I appreciate the modern economy must be high-tech, high-spec, but it must also have a place for people whose skills and qualifications might be seen as traditional but are still required. I hope the Minister will keep the thousands of young people for whom those skills are appropriate to the forefront of his planning and that there will be openings for apprenticeships in traditional areas.
I have come here for one reason, namely, to ask the Minister to lift the status of further education in Ireland. As Senators O'Donnell, Bradford and Quinn have said, for too long further education has been seen as the poor relation in the education system. The reason it must not be that is that every child, every student and every learner is valid and young people learn differently. For the six years before I came to this House I earned my living working with learners up and down the country in my own business. While I had been an academic previously - a teacher and then a lecturer - when I decided to go into politics I knew I needed a more flexible approach and set up my own business. I worked with students, parents and teachers around how to help them achieve in education.
I learned that one third of our children know exactly what they want and can find that through the CAO system, another third have an idea but can make poor choices, and the other third do not have a clue. The final third can end up in further education but, by and large, they are learners by doing. This ties in completely with what Senator Quinn said. They are valid learners. They are very exciting. By doing a number of assessments with them I found that they are some of our most creative learners and have the greatest potential if their creativity is harnessed for entrepreneurship in the future. They can be lost in the education system because it has stopped valuing them. I ask the Minister to lift the status of further education.
I support completely the apprenticeship model, the employer-led learning and agree that incentives need to be found for employers to support them to have work-based learning and offer apprenticeships, be it tax breaks or innovation vouchers. I am aware there are innovation vouchers worth €5,000 each but I do not think there is a huge take-up. If that could be transferred, as a benefit or a gain to these employers, it would be great. At the end of the day what matters is that all our young people feel they are valued in this country and have a place. There is a need for more cost-benefit analysis of our education system.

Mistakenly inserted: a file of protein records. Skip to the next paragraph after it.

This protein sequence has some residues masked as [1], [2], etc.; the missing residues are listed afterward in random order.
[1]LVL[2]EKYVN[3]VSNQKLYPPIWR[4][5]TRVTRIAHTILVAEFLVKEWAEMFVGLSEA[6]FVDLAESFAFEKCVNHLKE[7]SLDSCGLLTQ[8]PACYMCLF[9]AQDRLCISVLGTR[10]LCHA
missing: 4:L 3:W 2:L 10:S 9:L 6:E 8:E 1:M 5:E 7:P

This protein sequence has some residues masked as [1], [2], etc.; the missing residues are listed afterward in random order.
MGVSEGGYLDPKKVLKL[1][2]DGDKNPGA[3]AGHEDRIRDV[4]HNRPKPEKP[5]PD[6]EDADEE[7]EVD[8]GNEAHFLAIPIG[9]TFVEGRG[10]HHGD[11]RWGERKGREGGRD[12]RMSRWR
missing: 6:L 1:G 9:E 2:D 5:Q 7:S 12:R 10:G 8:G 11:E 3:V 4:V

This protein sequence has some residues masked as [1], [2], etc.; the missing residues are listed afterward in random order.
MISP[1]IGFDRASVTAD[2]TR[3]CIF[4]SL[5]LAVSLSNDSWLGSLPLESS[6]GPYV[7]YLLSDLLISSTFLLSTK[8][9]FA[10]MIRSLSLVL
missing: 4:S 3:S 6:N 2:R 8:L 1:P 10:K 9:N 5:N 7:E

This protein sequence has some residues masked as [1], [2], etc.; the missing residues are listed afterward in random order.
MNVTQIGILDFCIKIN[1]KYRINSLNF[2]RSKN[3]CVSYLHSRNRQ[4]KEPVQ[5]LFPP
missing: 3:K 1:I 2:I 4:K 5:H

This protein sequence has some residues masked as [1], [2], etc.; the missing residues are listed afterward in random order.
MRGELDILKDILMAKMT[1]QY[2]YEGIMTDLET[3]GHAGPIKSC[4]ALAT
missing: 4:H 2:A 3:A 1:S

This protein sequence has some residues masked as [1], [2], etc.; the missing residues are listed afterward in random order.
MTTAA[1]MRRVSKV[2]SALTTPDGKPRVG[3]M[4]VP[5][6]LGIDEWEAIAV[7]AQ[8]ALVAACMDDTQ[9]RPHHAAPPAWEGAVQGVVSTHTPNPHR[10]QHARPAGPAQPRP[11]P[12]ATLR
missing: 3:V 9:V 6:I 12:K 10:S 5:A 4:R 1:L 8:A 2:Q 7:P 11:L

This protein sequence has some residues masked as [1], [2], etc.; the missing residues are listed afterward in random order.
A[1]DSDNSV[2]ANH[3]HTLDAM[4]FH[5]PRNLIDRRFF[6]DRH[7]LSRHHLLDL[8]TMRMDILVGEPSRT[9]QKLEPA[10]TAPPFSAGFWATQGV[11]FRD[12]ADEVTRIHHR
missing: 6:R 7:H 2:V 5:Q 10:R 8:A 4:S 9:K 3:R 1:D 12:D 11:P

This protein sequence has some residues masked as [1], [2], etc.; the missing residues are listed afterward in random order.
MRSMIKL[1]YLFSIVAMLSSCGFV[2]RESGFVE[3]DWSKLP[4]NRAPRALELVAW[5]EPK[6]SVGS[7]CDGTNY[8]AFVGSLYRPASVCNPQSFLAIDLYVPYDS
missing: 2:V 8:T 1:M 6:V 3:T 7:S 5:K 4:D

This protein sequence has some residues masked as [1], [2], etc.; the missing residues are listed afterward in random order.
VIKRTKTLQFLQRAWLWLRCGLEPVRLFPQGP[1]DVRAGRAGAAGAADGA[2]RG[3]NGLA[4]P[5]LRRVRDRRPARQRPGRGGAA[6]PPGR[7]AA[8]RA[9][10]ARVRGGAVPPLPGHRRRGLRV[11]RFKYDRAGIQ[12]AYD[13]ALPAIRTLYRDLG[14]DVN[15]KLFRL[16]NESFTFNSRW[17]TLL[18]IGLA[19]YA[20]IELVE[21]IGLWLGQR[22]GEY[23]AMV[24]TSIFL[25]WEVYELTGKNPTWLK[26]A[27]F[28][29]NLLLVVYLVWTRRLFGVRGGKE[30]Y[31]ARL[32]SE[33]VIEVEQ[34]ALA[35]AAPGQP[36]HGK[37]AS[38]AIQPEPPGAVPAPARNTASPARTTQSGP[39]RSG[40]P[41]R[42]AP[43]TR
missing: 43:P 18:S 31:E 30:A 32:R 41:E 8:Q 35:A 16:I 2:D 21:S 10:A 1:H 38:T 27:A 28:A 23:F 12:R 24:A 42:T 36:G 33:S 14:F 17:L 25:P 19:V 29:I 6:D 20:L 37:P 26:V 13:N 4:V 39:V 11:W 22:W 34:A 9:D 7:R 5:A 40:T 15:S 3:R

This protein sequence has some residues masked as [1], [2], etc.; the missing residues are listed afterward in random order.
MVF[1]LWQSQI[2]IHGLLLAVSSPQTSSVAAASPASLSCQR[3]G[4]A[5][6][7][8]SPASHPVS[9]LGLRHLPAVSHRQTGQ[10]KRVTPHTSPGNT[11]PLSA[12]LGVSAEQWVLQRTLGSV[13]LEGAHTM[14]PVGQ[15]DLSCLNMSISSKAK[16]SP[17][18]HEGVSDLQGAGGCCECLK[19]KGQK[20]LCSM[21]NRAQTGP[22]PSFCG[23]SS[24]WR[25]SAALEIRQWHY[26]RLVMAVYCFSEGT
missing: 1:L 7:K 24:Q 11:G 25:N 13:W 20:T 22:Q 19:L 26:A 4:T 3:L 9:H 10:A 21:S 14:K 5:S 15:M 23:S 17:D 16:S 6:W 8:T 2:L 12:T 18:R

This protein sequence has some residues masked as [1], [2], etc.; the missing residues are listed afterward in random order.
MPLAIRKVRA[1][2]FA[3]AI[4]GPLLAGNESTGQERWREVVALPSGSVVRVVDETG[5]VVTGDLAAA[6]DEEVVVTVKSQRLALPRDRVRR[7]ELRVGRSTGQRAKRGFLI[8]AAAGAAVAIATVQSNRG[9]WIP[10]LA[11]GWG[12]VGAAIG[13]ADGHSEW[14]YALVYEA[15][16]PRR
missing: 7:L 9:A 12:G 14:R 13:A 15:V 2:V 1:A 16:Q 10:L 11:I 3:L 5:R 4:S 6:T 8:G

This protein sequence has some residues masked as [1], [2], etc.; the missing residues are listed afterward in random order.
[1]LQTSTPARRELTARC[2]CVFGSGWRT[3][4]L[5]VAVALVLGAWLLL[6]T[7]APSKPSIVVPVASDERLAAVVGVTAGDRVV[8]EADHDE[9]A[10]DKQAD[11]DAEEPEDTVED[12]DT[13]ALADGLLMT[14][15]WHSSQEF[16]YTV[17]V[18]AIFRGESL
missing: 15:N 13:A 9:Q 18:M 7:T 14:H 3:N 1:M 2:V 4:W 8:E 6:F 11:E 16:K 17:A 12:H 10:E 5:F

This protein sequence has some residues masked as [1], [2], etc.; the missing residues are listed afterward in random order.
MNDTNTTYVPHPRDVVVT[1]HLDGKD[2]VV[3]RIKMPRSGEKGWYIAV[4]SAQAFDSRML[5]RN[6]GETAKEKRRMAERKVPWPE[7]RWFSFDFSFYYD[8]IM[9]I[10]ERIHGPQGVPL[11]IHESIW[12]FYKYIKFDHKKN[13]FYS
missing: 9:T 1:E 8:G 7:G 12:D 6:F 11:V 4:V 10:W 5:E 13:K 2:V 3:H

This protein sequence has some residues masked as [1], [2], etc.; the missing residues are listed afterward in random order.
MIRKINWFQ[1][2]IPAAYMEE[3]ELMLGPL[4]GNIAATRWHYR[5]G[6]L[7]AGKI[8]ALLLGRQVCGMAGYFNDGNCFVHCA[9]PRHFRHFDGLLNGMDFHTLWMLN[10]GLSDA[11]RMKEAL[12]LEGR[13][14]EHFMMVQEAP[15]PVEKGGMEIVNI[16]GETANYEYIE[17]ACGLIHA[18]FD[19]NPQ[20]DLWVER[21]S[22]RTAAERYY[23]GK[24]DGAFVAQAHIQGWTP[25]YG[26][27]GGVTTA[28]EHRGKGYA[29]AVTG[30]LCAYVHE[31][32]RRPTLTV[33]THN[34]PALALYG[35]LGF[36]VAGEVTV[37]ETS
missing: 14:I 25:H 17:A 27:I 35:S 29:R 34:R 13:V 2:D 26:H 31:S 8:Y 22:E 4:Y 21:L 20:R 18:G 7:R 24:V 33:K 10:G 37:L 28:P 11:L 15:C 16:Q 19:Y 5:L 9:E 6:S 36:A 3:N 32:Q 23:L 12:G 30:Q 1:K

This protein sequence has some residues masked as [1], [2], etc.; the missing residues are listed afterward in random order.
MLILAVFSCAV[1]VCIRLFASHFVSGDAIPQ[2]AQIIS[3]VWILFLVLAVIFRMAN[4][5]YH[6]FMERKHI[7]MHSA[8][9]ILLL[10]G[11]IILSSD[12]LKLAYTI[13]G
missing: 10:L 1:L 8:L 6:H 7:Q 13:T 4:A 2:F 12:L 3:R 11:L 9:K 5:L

Let us look at the CAO system and the drop-out levels after first term. A huge amount of money is lost to families and to the State because of poor choices and lack of appropriate career guidance in early second level. There is a dearth of appropriate early guidance. It even needs to start in sixth class. There are others here who would probably support me on that.
In Europe there is the artisan and the craftsperson who are valued in a way that they were probably valued here 20 or 30 years ago but that had fallen out of favour and out of fashion, so to speak, with the drive to a more academic approach. I think I heard Senator O'Donnell say as I came into the House that the vocational education system had been dumbed down, that is because the vocational education system has moved to a more academic approach as points became so valued. I was the chair of County Galway VEC from 2006 to 2008, having come from a voluntary secondary approach and a third level and academic approach, but I learned about the vocational education system being the only provider for all types of learners. We need that approach as a learning level but we also need to show how that can be converted into jobs. This is where I believe the apprenticeship model will come into its own in a way that is not yet realised. When I see young people get a job that is linked with their learning, and even when it is not linked with their learning, they grow, they get self-esteem and find a new purpose.
This is one of the best things we can do for Ireland. We are not getting the return we need. We need to lift the status of further education and by using incentives to shine a light on it.
I thank Members for engaging so passionately on an issue they find exceptionally interesting. The reform of further education and training deserves the focus it is getting, having been conferred with a status under the SOLAS legislation.
I thank Senator Power for her kind words on my attendance at the St. Pat's For All Parade. I congratulate her, Senator Bacik, and Deputies Buttimer and Halligan on the video they put up on YouTube the day before the parade. I congratulate the people involved in the parade on its exceptionally open and inclusive ethos. The main point I made in my speech in New York before the parade began was that the Ireland of 2014 is evolving and changing and becoming a more caring, inclusive and equal society. The parade reflected the real Ireland with which we are familiar in this Chamber. That needed to be extended to other parades, which I am sure will happen over time as we engage with the diaspora worldwide.